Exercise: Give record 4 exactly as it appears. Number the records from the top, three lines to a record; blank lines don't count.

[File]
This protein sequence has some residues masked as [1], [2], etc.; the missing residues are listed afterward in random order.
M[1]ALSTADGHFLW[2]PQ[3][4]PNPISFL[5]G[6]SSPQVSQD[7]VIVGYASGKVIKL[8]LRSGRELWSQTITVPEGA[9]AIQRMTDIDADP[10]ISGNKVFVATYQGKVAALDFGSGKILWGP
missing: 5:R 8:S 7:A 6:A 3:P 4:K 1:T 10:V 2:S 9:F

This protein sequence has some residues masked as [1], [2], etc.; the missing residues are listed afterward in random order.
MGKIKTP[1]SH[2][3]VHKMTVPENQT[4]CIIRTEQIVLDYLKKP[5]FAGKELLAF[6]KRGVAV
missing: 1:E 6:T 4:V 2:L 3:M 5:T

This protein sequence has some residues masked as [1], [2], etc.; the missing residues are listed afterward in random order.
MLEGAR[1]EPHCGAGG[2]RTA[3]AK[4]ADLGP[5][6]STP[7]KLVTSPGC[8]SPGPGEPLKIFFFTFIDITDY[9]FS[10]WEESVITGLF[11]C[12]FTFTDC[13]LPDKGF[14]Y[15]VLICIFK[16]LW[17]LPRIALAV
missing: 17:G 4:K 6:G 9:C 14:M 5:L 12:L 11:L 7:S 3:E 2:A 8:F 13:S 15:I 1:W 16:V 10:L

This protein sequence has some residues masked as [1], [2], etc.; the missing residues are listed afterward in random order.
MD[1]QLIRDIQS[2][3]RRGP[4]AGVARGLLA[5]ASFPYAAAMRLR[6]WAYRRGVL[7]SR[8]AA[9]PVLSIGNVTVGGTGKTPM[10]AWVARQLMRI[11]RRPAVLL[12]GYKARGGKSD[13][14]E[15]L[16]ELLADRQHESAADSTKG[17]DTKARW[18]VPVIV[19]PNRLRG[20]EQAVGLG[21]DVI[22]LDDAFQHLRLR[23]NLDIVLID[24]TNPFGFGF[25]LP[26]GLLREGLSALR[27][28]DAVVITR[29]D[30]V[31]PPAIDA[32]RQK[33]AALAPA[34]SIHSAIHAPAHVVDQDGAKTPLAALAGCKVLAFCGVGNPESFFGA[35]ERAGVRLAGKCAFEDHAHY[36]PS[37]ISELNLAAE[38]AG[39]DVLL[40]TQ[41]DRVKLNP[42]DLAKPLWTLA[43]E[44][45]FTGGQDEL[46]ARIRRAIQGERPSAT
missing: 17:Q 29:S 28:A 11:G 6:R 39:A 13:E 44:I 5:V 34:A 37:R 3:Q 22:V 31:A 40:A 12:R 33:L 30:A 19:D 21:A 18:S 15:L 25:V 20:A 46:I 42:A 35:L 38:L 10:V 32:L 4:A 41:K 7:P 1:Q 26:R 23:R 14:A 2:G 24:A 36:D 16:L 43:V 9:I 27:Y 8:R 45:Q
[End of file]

This protein sequence has some residues masked as [1], [2], etc.; the missing residues are listed afterward in random order.
MD[1]QLIRDIQS[2][3]RRGP[4]AGVARGLLA[5]ASFPYAAAMRLR[6]WAYRRGVL[7]SR[8]AA[9]PVLSIGNVTVGGTGKTPM[10]AWVARQLMRI[11]RRPAVLL[12]GYKARGGKSD[13][14]E[15]L[16]ELLADRQHESAADSTKG[17]DTKARW[18]VPVIV[19]PNRLRG[20]EQAVGLG[21]DVI[22]LDDAFQHLRLR[23]NLDIVLID[24]TNPFGFGF[25]LP[26]GLLREGLSALR[27][28]DAVVITR[29]D[30]V[31]PPAIDA[32]RQK[33]AALAPA[34]SIHSAIHAPAHVVDQDGAKTPLAALAGCKVLAFCGVGNPESFFGA[35]ERAGVRLAGKCAFEDHAHY[36]PS[37]ISELNLAAE[38]AG[39]DVLL[40]TQ[41]DRVKLNP[42]DLAKPLWTLA[43]E[44][45]FTGGQDEL[46]ARIRRAIQGERPSAT
missing: 17:Q 29:S 28:A 11:G 6:R 39:A 13:E 44:I 5:V 34:A 37:R 3:Q 22:V 31:A 40:A 12:R 33:L 30:A 19:D 21:A 18:S 15:L 25:V 20:A 46:I 42:A 35:L 38:L 10:V 32:L 4:A 41:K 7:P 1:Q 26:R 23:R 14:A 2:G 24:A 36:D 16:L 43:V 9:I 27:Y 8:R 45:Q